MANILA -- Self-confessed drug lord Kerwin Espinosa asked the Department of Justice (DOJ) to dismiss the drug complaint filed by the Philippine National Police (PNP) against him.
During Tuesday’s (May 15) preliminary investigation, only Espinosa was able to appear and submit his counter-affidavit.
In his nine-page counter-affidavit, Espinosa said the PNP has no evidence that he has drugs in his possession, as he asked what penalty will be imposed on him since under Republic Act 9165, penalties are based on the quantity of drugs found in his possession.
“Since the government could not prove that I ever had shabu in my possession, what would be the penalty that could be imposed on me?” Espinosa said in his counter affidavit.
Espinosa also pointed out that the CIDG failed to present the “corpus delicti” of the alleged offense, meaning, no drugs were presented to the DOJ panel of prosecutors as part of the evidence against him.
This defense was given weight by the first panel that junked the complaint, along with the finding that respondent-witness Marcelo Adorco’s sworn statements against the other respondents were laden with inconsistencies.
“Where is the corpus delicti? Surely, this honorable panel would understand how vital the corpus delicti is for purposes of determining the existence of probable cause?” read Espinosa’s sworn statement.
Aside from his testimony before both Houses of Congress, the police, through the Office of the Solicitor General, also presented 37 checks issued to various females allegedly protecting him and his "drug business."
“In the ordinary course of human behavior, nobody but nobody would issue checks for an illegal transaction such as ‘protection in the illegal drug business’; everything would be in cash to avoid a paper trail,” he said.
During the Senate hearing, he admitted to being a drug distributor in Visayas. A complaint has been filed with the DOJ but was dismissed for lack of evidence. A new panel was created by then Justice secretary Vitaliano Aguirre II to conduct a reinvestigation.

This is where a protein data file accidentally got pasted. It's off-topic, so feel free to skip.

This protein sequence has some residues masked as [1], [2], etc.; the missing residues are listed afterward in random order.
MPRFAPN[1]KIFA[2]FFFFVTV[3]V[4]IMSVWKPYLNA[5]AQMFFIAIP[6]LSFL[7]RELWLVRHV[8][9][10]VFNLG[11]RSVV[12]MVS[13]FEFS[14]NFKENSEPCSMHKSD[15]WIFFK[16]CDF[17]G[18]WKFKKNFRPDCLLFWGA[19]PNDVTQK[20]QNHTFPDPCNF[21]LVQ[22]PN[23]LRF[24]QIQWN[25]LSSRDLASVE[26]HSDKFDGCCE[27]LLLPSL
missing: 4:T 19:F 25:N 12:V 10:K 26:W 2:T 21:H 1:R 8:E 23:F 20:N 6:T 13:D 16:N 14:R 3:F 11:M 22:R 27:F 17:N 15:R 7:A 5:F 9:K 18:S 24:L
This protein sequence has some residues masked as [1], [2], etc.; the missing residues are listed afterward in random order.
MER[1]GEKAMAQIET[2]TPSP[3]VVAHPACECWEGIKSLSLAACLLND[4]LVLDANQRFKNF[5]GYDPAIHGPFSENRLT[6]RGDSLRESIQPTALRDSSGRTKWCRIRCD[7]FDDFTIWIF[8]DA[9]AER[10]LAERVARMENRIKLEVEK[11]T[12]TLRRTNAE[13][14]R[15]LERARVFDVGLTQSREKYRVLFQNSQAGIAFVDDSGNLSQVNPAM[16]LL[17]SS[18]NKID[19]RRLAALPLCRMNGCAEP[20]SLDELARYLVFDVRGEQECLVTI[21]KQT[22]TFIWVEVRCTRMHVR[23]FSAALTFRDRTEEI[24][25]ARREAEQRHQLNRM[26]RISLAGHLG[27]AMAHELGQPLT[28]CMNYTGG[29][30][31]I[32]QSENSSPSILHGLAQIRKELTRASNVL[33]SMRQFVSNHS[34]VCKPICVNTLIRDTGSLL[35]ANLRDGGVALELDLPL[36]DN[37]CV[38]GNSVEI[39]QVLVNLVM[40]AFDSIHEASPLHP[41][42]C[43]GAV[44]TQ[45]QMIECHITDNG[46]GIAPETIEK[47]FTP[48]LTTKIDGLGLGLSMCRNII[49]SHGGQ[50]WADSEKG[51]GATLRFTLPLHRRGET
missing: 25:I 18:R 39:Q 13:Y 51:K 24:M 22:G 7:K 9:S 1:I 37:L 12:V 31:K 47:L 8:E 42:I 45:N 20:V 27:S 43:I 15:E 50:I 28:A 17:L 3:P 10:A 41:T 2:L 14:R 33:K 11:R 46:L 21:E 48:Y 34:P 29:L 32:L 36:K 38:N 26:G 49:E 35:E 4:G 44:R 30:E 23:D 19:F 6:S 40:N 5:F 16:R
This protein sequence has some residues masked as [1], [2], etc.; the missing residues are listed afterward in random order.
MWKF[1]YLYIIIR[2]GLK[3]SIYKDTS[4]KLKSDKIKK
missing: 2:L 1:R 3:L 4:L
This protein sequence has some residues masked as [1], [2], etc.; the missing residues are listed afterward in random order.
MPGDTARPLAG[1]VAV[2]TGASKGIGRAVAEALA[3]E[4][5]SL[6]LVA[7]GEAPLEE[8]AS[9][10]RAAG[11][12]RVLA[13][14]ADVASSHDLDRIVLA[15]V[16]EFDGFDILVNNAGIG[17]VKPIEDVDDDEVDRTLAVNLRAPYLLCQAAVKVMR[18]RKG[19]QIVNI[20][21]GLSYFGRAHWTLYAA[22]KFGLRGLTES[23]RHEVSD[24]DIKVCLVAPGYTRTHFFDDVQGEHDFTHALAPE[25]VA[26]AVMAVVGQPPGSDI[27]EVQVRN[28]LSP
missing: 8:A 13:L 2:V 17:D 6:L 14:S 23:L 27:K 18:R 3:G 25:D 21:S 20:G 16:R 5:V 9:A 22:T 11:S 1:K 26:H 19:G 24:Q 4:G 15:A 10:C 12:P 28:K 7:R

The PNP has submitted additional evidence including the record of the Senate and House of Representatives’ hearing.
“The CIDG (Criminal Investigation and Detection Group) attached to their Manifestation a number of pages comprising the transcripts of the hearings of the Philippine Senate in the latter’s investigation into the suspicious death of [his father] Mayor Rolando Espinosa,” Espinosa added.
“My statements are a matter of record. However, the complainant must be sniffing something stronger than shabu to think that such ‘admissions’ are sufficient for this Honorable Panel to hold that probable cause exists to indict me for violation of Republic Act 9165 (Comprehensive Dangerous Drugs Act of 2002),” Espinosa said.
Under the complaint, Espinosa, Cebu-based businessman and alleged drug lord Peter Lim and their co-respondents are accused of violating Section 26 (b) in relation to Section 5 (Sale, Trading, Administration, Dispensation, Delivery, Distribution and Transportation of Dangerous Drugs and/or Controlled Precursors and Essential Chemicals) of Republic Act 9165, also known as the Comprehensive Dangerous Drugs Act of 2002.
The PNP based its complaint on the sworn statements issued by Adorco who was arrested on July 8, 2016 during a drug bust operation in Albuera, Leyte.
Apart from Lim, Espinosa and Adorco, named respondents include convicted drug lord Peter Co, alleged drug supplier Lovely Impal, Max Miro, Ruel Malindangan, Noel “Jun” Pepito, and 11 others only known by their aliases “Amang, Ricky, Warren, Tupie, Jojo, Jaime, Yawa, Lapi, Royroy, Marlon, and Bay.”
Lim’s co-accused, Miro and Pepito, died in separate incidents.
Meanwhile, Senior Assistant State Prosecutor Juan Pedro Navera, who heads the panel of prosecutors conducting the preliminary investigation of the complaint, gave Lim and other respondents until May 30 to respond to the drug complaint filed by the PNP against them.
During the hearing on May 15, Lim and his co-respondents were supposed to file their counter-affidavits but Lim’s legal counsel, lawyer Magilyn Loha, told the panel that his client failed to appear and could not submit his counter-affidavit due to threats to his life.
Loha cited that last March 24, Lim’s brother, Wellington, got ambushed but survived.
“We could not risk that he (be) brought here because of the threat,” Loha told the panel.
Impal and Co also failed to attend the hearing because they are both in prison: Impal in the Iligan City Jail, and Co at the New Bilibid Prison.
The DOJ panel of prosecutors is set to issue an order for the Bureau of Jail Management and Penology and Bureau of Corrections to present the two during the next hearing on May 30. (PNA)